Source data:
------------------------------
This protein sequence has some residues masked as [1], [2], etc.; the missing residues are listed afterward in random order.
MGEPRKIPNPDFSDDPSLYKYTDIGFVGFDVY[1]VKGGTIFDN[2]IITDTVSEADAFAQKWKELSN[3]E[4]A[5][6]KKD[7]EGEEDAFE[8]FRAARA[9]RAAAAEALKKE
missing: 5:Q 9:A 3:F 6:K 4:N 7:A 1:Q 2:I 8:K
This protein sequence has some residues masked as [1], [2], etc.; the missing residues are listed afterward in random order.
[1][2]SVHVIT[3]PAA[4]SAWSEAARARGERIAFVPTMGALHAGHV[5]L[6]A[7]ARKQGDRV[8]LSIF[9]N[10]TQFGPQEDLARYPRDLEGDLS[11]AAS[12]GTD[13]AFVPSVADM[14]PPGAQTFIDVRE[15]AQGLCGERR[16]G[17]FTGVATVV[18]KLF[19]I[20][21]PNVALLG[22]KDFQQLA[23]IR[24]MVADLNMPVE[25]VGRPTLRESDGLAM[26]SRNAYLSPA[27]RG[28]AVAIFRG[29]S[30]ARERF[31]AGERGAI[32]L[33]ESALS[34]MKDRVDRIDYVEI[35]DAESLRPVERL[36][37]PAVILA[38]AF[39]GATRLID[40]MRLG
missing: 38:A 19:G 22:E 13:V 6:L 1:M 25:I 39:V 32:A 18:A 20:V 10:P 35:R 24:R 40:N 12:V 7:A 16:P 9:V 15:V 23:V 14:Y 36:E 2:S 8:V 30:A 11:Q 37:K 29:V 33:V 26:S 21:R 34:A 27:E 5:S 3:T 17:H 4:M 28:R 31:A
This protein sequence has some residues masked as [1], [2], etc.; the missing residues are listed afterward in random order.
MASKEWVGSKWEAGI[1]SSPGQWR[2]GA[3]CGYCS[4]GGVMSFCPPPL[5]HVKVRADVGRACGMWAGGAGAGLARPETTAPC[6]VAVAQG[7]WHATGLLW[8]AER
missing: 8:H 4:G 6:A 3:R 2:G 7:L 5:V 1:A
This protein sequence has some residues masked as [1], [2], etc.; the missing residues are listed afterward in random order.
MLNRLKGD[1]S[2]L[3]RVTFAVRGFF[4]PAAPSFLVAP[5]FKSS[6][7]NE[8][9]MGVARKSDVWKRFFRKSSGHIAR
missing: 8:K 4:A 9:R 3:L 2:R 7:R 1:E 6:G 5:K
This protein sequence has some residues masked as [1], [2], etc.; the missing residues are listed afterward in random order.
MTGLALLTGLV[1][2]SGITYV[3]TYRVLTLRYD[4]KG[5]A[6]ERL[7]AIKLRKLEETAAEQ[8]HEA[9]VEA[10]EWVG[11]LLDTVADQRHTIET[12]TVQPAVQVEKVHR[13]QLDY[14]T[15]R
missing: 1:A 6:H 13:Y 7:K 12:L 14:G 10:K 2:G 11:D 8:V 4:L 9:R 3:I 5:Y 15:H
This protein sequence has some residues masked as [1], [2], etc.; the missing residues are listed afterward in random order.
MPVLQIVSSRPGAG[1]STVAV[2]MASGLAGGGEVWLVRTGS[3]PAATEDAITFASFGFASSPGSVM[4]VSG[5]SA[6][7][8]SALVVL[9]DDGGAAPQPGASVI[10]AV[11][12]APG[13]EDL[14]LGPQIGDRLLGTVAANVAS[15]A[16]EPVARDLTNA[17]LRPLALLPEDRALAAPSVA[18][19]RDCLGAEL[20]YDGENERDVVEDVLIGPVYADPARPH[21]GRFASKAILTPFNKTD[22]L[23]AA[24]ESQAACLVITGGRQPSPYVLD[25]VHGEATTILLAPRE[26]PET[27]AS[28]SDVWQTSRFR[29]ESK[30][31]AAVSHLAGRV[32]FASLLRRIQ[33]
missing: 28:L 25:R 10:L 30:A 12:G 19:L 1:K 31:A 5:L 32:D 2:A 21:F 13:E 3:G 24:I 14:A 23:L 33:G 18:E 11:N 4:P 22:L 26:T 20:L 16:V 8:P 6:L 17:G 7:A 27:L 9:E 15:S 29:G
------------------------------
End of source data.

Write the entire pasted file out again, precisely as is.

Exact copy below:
This protein sequence has some residues masked as [1], [2], etc.; the missing residues are listed afterward in random order.
MGEPRKIPNPDFSDDPSLYKYTDIGFVGFDVY[1]VKGGTIFDN[2]IITDTVSEADAFAQKWKELSN[3]E[4]A[5][6]KKD[7]EGEEDAFE[8]FRAARA[9]RAAAAEALKKE
missing: 5:Q 9:A 3:F 6:K 4:N 7:A 1:Q 2:I 8:K
This protein sequence has some residues masked as [1], [2], etc.; the missing residues are listed afterward in random order.
[1][2]SVHVIT[3]PAA[4]SAWSEAARARGERIAFVPTMGALHAGHV[5]L[6]A[7]ARKQGDRV[8]LSIF[9]N[10]TQFGPQEDLARYPRDLEGDLS[11]AAS[12]GTD[13]AFVPSVADM[14]PPGAQTFIDVRE[15]AQGLCGERR[16]G[17]FTGVATVV[18]KLF[19]I[20][21]PNVALLG[22]KDFQQLA[23]IR[24]MVADLNMPVE[25]VGRPTLRESDGLAM[26]SRNAYLSPA[27]RG[28]AVAIFRG[29]S[30]ARERF[31]AGERGAI[32]L[33]ESALS[34]MKDRVDRIDYVEI[35]DAESLRPVERL[36][37]PAVILA[38]AF[39]GATRLID[40]MRLG
missing: 38:A 19:G 22:E 13:V 6:L 1:M 25:I 39:V 32:A 18:A 20:V 10:P 35:R 24:R 40:N 12:V 7:A 16:P 9:V 15:V 23:V 14:Y 36:E 2:S 8:V 30:A 11:Q 37:K 29:V 33:V 26:S 21:R 34:A 27:E 5:S 3:T 17:H 4:M 28:R 31:A
This protein sequence has some residues masked as [1], [2], etc.; the missing residues are listed afterward in random order.
MASKEWVGSKWEAGI[1]SSPGQWR[2]GA[3]CGYCS[4]GGVMSFCPPPL[5]HVKVRADVGRACGMWAGGAGAGLARPETTAPC[6]VAVAQG[7]WHATGLLW[8]AER
missing: 8:H 4:G 6:A 3:R 2:G 7:L 5:V 1:A
This protein sequence has some residues masked as [1], [2], etc.; the missing residues are listed afterward in random order.
MLNRLKGD[1]S[2]L[3]RVTFAVRGFF[4]PAAPSFLVAP[5]FKSS[6][7]NE[8][9]MGVARKSDVWKRFFRKSSGHIAR
missing: 8:K 4:A 9:R 3:L 2:R 7:R 1:E 6:G 5:K
This protein sequence has some residues masked as [1], [2], etc.; the missing residues are listed afterward in random order.
MTGLALLTGLV[1][2]SGITYV[3]TYRVLTLRYD[4]KG[5]A[6]ERL[7]AIKLRKLEETAAEQ[8]HEA[9]VEA[10]EWVG[11]LLDTVADQRHTIET[12]TVQPAVQVEKVHR[13]QLDY[14]T[15]R
missing: 1:A 6:H 13:Y 7:K 12:L 14:G 10:K 2:G 11:D 8:V 4:L 9:R 3:I 5:Y 15:H
This protein sequence has some residues masked as [1], [2], etc.; the missing residues are listed afterward in random order.
MPVLQIVSSRPGAG[1]STVAV[2]MASGLAGGGEVWLVRTGS[3]PAATEDAITFASFGFASSPGSVM[4]VSG[5]SA[6][7][8]SALVVL[9]DDGGAAPQPGASVI[10]AV[11][12]APG[13]EDL[14]LGPQIGDRLLGTVAANVAS[15]A[16]EPVARDLTNA[17]LRPLALLPEDRALAAPSVA[18][19]RDCLGAEL[20]YDGENERDVVEDVLIGPVYADPARPH[21]GRFASKAILTPFNKTD[22]L[23]AA[24]ESQAACLVITGGRQPSPYVLD[25]VHGEATTILLAPRE[26]PET[27]AS[28]SDVWQTSRFR[29]ESK[30][31]AAVSHLAGRV[32]FASLLRRIQ[33]
missing: 28:L 25:R 10:L 30:A 12:G 19:L 1:K 31:A 5:L 32:D 2:A 21:F 13:E 3:G 24:I 14:A 23:L 33:G 18:E 11:N 4:P 22:L 26:T 20:L 16:V 8:P 6:L 17:G 7:A 27:L 9:E 15:S 29:G